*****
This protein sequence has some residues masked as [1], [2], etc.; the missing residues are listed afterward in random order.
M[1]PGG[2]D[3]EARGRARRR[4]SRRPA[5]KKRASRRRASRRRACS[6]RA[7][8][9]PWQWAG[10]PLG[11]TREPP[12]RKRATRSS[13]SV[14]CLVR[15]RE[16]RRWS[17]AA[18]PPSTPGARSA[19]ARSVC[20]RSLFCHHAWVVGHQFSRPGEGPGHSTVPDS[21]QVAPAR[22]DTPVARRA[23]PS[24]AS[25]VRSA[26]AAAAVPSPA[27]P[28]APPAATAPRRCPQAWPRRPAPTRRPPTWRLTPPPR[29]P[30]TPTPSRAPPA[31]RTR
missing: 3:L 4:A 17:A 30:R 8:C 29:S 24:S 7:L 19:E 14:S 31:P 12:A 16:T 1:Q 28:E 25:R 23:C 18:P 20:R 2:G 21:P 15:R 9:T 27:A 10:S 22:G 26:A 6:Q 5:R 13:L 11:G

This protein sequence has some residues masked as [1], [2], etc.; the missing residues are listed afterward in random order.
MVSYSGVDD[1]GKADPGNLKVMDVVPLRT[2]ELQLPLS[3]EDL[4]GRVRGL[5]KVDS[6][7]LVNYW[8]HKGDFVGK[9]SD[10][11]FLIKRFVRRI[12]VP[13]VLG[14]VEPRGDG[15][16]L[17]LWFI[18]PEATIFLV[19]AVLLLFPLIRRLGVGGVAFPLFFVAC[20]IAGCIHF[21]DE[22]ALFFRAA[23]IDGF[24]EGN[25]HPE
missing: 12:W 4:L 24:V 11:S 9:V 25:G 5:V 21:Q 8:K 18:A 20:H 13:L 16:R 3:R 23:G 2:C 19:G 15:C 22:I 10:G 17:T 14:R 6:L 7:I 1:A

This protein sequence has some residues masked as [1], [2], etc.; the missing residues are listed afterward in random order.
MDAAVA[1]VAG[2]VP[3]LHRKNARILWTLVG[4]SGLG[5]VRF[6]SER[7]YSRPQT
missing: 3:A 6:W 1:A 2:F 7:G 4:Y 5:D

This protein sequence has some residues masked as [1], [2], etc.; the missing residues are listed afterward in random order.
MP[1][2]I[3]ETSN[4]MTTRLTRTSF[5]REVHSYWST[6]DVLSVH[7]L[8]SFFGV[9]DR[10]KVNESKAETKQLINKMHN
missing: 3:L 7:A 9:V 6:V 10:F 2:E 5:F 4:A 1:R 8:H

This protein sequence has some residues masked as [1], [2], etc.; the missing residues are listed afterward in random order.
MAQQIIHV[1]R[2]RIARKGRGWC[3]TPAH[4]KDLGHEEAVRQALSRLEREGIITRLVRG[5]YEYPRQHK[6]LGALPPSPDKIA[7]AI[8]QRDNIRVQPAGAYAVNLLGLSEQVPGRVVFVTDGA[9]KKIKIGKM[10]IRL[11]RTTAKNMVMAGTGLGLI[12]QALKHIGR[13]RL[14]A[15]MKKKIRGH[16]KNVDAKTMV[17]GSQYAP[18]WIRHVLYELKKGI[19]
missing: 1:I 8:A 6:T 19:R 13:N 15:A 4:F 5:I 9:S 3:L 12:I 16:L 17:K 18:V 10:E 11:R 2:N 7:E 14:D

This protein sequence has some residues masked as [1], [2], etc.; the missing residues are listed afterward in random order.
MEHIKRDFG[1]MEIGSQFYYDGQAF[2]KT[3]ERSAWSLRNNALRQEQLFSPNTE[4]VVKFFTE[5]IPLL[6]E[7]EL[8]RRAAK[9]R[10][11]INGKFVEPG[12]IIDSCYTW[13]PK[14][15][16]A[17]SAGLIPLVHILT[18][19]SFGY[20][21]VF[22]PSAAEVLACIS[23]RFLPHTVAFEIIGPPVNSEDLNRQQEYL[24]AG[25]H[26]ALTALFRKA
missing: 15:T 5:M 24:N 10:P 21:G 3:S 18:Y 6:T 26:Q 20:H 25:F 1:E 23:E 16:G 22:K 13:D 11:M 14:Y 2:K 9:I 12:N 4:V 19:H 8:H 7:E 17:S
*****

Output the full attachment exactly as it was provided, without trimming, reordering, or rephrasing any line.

This protein sequence has some residues masked as [1], [2], etc.; the missing residues are listed afterward in random order.
M[1]PGG[2]D[3]EARGRARRR[4]SRRPA[5]KKRASRRRASRRRACS[6]RA[7][8][9]PWQWAG[10]PLG[11]TREPP[12]RKRATRSS[13]SV[14]CLVR[15]RE[16]RRWS[17]AA[18]PPSTPGARSA[19]ARSVC[20]RSLFCHHAWVVGHQFSRPGEGPGHSTVPDS[21]QVAPAR[22]DTPVARRA[23]PS[24]AS[25]VRSA[26]AAAAVPSPA[27]P[28]APPAATAPRRCPQAWPRRPAPTRRPPTWRLTPPPR[29]P[30]TPTPSRAPPA[31]RTR
missing: 3:L 4:A 17:A 30:R 8:C 29:S 24:S 7:L 19:E 14:S 31:P 12:A 16:T 1:Q 28:E 25:R 23:C 18:P 20:R 2:G 21:P 15:R 9:T 27:A 10:S 22:G 26:A 6:Q 5:R 13:L 11:G

This protein sequence has some residues masked as [1], [2], etc.; the missing residues are listed afterward in random order.
MVSYSGVDD[1]GKADPGNLKVMDVVPLRT[2]ELQLPLS[3]EDL[4]GRVRGL[5]KVDS[6][7]LVNYW[8]HKGDFVGK[9]SD[10][11]FLIKRFVRRI[12]VP[13]VLG[14]VEPRGDG[15][16]L[17]LWFI[18]PEATIFLV[19]AVLLLFPLIRRLGVGGVAFPLFFVAC[20]IAGCIHF[21]DE[22]ALFFRAA[23]IDGF[24]EGN[25]HPE
missing: 12:W 4:L 24:V 11:S 9:V 25:G 5:V 21:Q 8:K 18:A 20:H 13:L 16:R 3:R 23:G 2:C 19:G 15:C 22:I 10:G 17:T 14:R 6:L 7:I 1:A

This protein sequence has some residues masked as [1], [2], etc.; the missing residues are listed afterward in random order.
MDAAVA[1]VAG[2]VP[3]LHRKNARILWTLVG[4]SGLG[5]VRF[6]SER[7]YSRPQT
missing: 3:A 6:W 1:A 2:F 7:G 4:Y 5:D

This protein sequence has some residues masked as [1], [2], etc.; the missing residues are listed afterward in random order.
MP[1][2]I[3]ETSN[4]MTTRLTRTSF[5]REVHSYWST[6]DVLSVH[7]L[8]SFFGV[9]DR[10]KVNESKAETKQLINKMHN
missing: 3:L 7:A 9:V 6:V 10:F 2:E 5:F 4:A 1:R 8:H

This protein sequence has some residues masked as [1], [2], etc.; the missing residues are listed afterward in random order.
MAQQIIHV[1]R[2]RIARKGRGWC[3]TPAH[4]KDLGHEEAVRQALSRLEREGIITRLVRG[5]YEYPRQHK[6]LGALPPSPDKIA[7]AI[8]QRDNIRVQPAGAYAVNLLGLSEQVPGRVVFVTDGA[9]KKIKIGKM[10]IRL[11]RTTAKNMVMAGTGLGLI[12]QALKHIGR[13]RL[14]A[15]MKKKIRGH[16]KNVDAKTMV[17]GSQYAP[18]WIRHVLYELKKGI[19]
missing: 1:I 8:A 6:T 19:R 13:N 15:A 4:F 5:I 9:S 3:L 12:I 16:L 17:K 18:V 10:E 11:R 2:N 7:E 14:D

This protein sequence has some residues masked as [1], [2], etc.; the missing residues are listed afterward in random order.
MEHIKRDFG[1]MEIGSQFYYDGQAF[2]KT[3]ERSAWSLRNNALRQEQLFSPNTE[4]VVKFFTE[5]IPLL[6]E[7]EL[8]RRAAK[9]R[10][11]INGKFVEPG[12]IIDSCYTW[13]PK[14][15][16]A[17]SAGLIPLVHILT[18][19]SFGY[20][21]VF[22]PSAAEVLACIS[23]RFLPHTVAFEIIGPPVNSEDLNRQQEYL[24]AG[25]H[26]ALTALFRKA
missing: 15:T 5:M 24:N 10:P 21:G 3:S 18:Y 6:T 26:Q 20:H 25:F 1:E 23:E 16:G 22:K 13:D 11:M 14:Y 2:K 9:I 12:N 4:V 19:H 8:H 7:E 17:S